Is there a message of comfort and hope for the modern UU in this discussion and conclusions? I think so. But first let me summarize the choices:
Firstly, God, understood as the ultimate good and as the first cause, either exists or does not.
Second, irrespective of the first choice, one can either believe or disbelieve in the existence of God or a first cause.
From a functional point of view, in order to lead a good enough life, it seems to me that the best choice to make is to believe that there is a first cause but to accept that it lies outside of human understanding.
Before I proceed to discussing the benefits of such a choice, let me ask, is it reasonable? That is, as rational, thinking beings, does it make sense to take the existence of a first cause, which I have suggested is neither rationally arrived at nor fully knowable, an acceptable action?
For this, I must turn aside from this discussion to relate a still little known event in the history and development of mathematics and logic. In 1931, a young Viennese mathematician, Kurt Gödel, published a brief paper in which he made remarkable claims related to deductive reasoning.
We are all familiar with deduction: we accept that, since 1+1 = 2, then 2+2 = 4. The statement “1+1=2” is an axiom which we accept as true, since it is formally unprovable; we then deduce that the statement “2+2=4” is therefore true. This process is followed throughout mathematics and science; we are familiar with and dependent upon it in our everyday lives.
Gödel proposed, and formally proved, a mathematical theorem which is too complex to deal with here. However his proof has important implications:
First, that axioms cannot be proven within logical systems; they lie outside, must be taken on faith and it is possible to have multiple axioms which, while all are considered to be true, are in, at least, apparent conflict.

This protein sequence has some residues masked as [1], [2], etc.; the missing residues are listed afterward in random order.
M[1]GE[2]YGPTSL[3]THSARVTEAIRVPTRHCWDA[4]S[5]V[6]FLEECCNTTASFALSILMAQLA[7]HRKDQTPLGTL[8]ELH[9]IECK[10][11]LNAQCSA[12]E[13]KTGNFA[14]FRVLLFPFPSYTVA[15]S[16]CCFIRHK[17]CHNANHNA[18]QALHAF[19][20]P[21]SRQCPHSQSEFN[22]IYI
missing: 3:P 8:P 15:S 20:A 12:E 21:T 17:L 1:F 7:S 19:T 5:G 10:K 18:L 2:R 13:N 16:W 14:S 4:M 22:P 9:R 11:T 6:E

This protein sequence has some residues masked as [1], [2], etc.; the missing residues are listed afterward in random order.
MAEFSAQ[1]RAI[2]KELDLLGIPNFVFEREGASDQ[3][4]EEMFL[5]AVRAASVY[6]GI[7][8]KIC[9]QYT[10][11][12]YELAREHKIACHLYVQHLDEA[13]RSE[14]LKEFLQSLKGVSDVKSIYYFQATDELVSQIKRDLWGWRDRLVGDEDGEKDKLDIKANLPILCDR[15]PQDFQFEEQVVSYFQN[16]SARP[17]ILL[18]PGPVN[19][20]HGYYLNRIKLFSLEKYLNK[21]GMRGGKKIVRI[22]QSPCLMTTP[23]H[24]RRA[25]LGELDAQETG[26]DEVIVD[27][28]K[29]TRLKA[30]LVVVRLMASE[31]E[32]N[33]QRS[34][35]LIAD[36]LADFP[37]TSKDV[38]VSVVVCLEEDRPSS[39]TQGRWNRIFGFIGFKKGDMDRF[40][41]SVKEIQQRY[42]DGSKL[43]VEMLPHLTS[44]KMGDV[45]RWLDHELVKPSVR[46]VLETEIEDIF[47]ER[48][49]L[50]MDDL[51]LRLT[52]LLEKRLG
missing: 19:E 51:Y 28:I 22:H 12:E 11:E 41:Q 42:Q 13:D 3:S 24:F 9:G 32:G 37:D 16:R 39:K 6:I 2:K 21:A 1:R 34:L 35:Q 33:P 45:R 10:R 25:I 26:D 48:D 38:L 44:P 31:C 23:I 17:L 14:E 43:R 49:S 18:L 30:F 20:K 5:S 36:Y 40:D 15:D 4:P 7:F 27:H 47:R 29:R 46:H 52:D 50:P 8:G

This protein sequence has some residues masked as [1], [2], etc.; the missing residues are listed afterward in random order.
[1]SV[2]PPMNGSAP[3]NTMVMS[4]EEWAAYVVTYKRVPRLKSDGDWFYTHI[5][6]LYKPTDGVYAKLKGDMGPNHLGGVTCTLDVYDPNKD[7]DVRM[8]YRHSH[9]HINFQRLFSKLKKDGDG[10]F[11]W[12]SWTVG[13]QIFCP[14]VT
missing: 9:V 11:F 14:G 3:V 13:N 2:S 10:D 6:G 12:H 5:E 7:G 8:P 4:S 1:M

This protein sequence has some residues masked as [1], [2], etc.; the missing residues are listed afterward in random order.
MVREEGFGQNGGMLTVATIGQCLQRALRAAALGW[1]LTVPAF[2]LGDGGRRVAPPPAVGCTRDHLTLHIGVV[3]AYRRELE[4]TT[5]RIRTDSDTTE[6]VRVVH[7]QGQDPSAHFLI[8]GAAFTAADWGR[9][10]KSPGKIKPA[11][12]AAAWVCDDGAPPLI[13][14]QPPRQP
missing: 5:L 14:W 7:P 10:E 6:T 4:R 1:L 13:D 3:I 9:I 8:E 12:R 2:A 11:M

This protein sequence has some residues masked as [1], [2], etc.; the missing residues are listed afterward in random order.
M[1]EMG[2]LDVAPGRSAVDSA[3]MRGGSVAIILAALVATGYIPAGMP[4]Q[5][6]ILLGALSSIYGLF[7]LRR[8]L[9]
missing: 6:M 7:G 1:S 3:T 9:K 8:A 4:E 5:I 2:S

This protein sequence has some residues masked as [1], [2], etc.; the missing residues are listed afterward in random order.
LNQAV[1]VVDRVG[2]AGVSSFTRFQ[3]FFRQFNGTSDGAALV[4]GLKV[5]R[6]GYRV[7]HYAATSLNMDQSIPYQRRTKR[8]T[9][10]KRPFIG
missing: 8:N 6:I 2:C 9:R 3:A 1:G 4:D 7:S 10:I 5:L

Second, that within a logical deductive system, based upon argument from a foundation of axioms accepted as true, not all true statements can be proven and it is possible to derive truths which are not dependent upon the chosen axioms.
With this theorem and its proof, Gödel struck a blow at the center of the deductive process, one which remains unfalsified today. Deduction remains a useful logical tool but it is no longer seen as an absolute, necessary and sufficient, arbiter of truth.
In Gödel’s terms, doing, I hope, not too much injury to his argument, I think we can conclude:
The existence of a first cause, while reasonable, is an axiom whose proof lies outside the system; that is, outside of human comprehension.
Accepting such an axiom is useful in deriving truths about human existence but it can neither lead to all answers nor is it necessary to derive some answers.
Thus, Paine could choose to believe in God as a first cause, and deduce rules for living from observation of the physical creation, the one true revelation. And so can we, for as Robert Fulgrum famously wrote, “All I need to know, I learned in kindergarten.”
But such belief cannot be supported as absolute and total. Therefore, while it is reasonable to believe that the Bible, the Talmud and the Koran contain good rules for life, based upon observation and revelation, it is unreasonable to accept these sources as inerrant and able to answer to any situation. Similarly, when a politician says, “I always ask myself, in such a case, what would Jesus do?”, a reasonable response would be, “Don’t tell me what you think Jesus would do; what do you, as a rational individual, propose to do?”
So, the answer to the young man, is that, whether or not God exists, it is reasonable to believe so and that whether or not God actually exists, we would need to invent the idea as a repository of our highest values. This has been the case throughout recorded history and probably before. Gods physically resemble the strongest forces in people’s experience and imagination and, in anthropomorphic cultures, even the believers themselves. They also incorporate the best and highest values of a society, as a goal even if ordinary mortals, in their limitations, fall short in their efforts at living a good life.
The benefits of such belief are obvious. We find ourselves free to act, endowed with reason and the ability to make moral choices, in a world seeming designed for our happiness, if we so choose, in this life. The universe flows on in, to us, an endless stream, and our place in it seems secure. Echoing Carl Sandburg’s evocative phrase, we come from who God-knows-where and are going to God-knows-where but in the time between we can accept our place in the physical creation, relax and endeavor to live a good enough life, without fear.